I am very proud of earning my Girl Scout Gold Award, but it almost didn’t happen. I hit many roadblocks during the process and I repeatedly questioned whether the award was worth it. Being on the other side of the project, having completed it, I believe that the process is worth all of the time and effort.
How I Chose My Project
A Girl Scout must complete a Journey before she is eligible for her Gold Award. Part of the Journey is completing a project related to your Journey’s topic. The other members of my troop and I completed the Mission: Sisterhood! Journey by making a book of one-page biographies of inspiring women. One of the women we included was Malala Yousafzai—an education activist.
Researching Malala led me to a greater awareness of just how lucky I was to go to good schools. I also realized how much of my school day was being wasted by students not answering a teacher’s questions. The lack of participation became particularly apparent to me in my seventh grade English class. I was the only person who regularly participated in class. I don’t particularly like talking in large group settings, but I try to speak up when no one else will. In this particular class, I ended up speaking a lot—to the point that the teacher would say “Tess cannot answer this question” and we would all sit in silence for a minute or two until one of my classmates worked up the nerve to answer.
My experience with my classmates made me realize that the lack of participation wasn’t usually the result of people not knowing the answers, not having an opinion on the topic, or not caring about school. People typically didn’t participate because they weren’t confident in their response, they thought excitement about school was socially unacceptable among our peers, or some combination of the two. So, I decided to start a book club for fifth and sixth-grade students with the purpose of giving them a space in which they could be excited about learning and gain confidence in their thoughts and opinions so they could bring these attitudes back to their classes.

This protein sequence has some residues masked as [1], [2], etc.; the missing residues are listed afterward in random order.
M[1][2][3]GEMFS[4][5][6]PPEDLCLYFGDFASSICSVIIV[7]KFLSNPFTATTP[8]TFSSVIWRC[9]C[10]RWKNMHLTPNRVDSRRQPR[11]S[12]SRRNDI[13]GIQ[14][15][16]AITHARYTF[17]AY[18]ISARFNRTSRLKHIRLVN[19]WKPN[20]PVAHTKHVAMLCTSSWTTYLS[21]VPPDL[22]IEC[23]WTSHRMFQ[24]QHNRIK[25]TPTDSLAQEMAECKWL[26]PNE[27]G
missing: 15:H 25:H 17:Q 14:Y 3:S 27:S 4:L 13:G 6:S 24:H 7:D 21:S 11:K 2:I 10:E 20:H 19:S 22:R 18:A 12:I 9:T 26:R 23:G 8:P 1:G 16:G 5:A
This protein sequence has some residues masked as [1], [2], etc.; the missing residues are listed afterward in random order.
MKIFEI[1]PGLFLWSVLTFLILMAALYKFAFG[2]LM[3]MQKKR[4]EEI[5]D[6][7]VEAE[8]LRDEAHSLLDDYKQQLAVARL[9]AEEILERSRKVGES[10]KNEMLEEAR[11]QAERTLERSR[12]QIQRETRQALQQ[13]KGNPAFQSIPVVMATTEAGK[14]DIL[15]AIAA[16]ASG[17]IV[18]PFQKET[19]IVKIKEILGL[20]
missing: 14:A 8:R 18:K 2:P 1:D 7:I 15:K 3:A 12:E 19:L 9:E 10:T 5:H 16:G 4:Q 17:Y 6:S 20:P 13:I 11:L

The Day-to-Day Issues
I started holding the book club meetings during my junior year of high school. Though it had only been six years since I had been a fifth grader, I did a very poor job of remembering what I had learned in my reading classes by that point. I had been certain I had learned about imagery, symbolism, and metaphor, but when I tried to discuss the topics with the group of incredibly bright fifth graders, they had no idea what I was talking about. This realization forced me to think on my feet and change my plans not only for that day but also for the rest of the project.
Another big challenge I encountered was how much had changed at my middle school since I had left. When I attended, the only after-school club open to fifth graders was the student newspaper and all other activities took place in the evenings. When I started the book club, there were countless other organizations pulling for students’ time and I had to learn how to make the book club meetings something the students wanted to attend.
The Biggest Roadblock/Why My Mother is Amazing
The paperwork is ultimately what almost kept me from getting my Gold Award. I had completed my project and just needed to submit a final report for approval. The paperwork was over twenty pages long and was almost identical to the pre-approval paperwork I had submitted at the beginning of the project. The deadline for me to submit the paperwork was quickly approaching and I was still dragging my feet, so my mother kicked my butt into gear.
My mother was incredibly supportive during the entire process, but even more so in the final stages. She made me sit down and actually complete the paperwork. She helped me talk through my responses to make sure I was clearly communicating my ideas. I couldn’t have done it without her reminding me of how far I’d come and how close I was to the finish line. While I did the work on my Gold Award, I wouldn’t have gotten through the project without my wonderful advisors and support system, especially my mother.